Nayda Maymi began gardening at the Essex Street Community Garden four years ago. As she strolled from one garden bed to another, inspecting the growing bok choy and tomatoes, she explained how she became involved with the garden.
Q: What are some ways you and your fellow gardeners use this space?
Nayda: People of all ages come here to just rest and relax. There are a handful of people who also like to harvest fruits and vegetables. I also keep a compost pile so that we can keep our soil healthy. Sometimes I organize volunteer days for young adults so that they can have a hands-on learning experience and grow to appreciate nature. We made limeade using mint and herbs we grew right here for our last group of volunteers.
Q: What is your favorite thing about gardening?
Nayda: I just love planting stuff and I love eating it! I’m gluten intolerant so it’s really important to know where my food comes from. When I first started at the garden, I decided to plant things that were hard to come by in the neighborhood, like bitter melon. Nobody here even knew what that was! Bitter melon is good for people with diabetes because it helps regulate insulin. Those who tried it actually felt better and now specifically ask me to grow it.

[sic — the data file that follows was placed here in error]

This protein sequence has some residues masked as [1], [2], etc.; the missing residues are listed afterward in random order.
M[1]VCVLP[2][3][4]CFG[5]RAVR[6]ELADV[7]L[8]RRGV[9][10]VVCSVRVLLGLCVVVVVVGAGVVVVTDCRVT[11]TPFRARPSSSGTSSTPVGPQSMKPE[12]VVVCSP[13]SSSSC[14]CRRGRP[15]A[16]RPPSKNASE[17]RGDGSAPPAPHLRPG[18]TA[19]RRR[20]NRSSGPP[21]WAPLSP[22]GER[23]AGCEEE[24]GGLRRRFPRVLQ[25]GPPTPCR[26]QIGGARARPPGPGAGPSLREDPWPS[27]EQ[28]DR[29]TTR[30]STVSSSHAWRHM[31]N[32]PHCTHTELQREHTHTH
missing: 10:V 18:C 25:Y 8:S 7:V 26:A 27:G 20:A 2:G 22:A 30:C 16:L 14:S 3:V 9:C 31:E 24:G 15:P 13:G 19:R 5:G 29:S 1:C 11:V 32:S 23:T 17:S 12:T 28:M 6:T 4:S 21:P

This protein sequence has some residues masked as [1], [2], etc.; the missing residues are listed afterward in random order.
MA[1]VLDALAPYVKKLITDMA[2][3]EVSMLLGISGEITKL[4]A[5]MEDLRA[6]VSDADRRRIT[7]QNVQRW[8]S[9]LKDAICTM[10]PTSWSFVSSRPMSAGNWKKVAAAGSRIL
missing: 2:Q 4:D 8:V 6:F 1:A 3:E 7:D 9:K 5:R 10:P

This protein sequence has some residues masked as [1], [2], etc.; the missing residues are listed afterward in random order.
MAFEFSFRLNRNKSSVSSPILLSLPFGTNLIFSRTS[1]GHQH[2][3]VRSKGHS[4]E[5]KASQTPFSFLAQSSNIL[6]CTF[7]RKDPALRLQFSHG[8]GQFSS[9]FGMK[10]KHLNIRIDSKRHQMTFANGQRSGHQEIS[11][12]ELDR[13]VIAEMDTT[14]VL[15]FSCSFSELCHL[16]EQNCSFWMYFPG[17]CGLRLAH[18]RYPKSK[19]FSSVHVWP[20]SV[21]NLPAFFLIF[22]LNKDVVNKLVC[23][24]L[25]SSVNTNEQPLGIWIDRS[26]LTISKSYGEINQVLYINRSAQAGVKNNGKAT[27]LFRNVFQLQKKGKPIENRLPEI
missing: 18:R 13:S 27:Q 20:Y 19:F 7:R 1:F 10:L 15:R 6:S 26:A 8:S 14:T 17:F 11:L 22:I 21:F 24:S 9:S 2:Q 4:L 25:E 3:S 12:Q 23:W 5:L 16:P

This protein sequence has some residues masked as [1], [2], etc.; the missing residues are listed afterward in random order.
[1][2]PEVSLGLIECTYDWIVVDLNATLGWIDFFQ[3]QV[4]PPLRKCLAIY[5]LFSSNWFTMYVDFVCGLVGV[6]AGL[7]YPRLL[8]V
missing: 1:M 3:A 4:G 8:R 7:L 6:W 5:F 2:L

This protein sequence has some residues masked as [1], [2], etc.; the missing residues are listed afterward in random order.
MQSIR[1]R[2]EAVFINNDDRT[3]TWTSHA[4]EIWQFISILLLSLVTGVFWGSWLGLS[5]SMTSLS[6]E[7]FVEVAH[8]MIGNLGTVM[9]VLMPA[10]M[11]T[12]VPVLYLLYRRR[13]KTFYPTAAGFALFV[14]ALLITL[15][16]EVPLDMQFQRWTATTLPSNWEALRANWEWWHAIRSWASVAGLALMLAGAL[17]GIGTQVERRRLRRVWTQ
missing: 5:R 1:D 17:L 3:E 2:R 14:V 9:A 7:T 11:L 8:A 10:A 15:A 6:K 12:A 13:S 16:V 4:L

People were finally opening their eyes to vegetables that weren’t primarily starches like potatoes, peas and corns—the only kind of produce they were familiar with. This garden has quite literally helped improve my health and of those in my neighborhood.
Q: What is your favorite quality about this space?
Nayda: This garden itself helps build relationships between the people who live in this neighborhood—an opportunity that they would otherwise not have. It makes me feel connected to my neighborhood.
When people have the opportunity to be healthy and vibrant, it is reflected in the community and creates a neighborhood that is healthy and vibrant—and that’s the neighborhood I want to live in. If volunteering to help care for this garden can help make that happen, I’m more than happy to do it.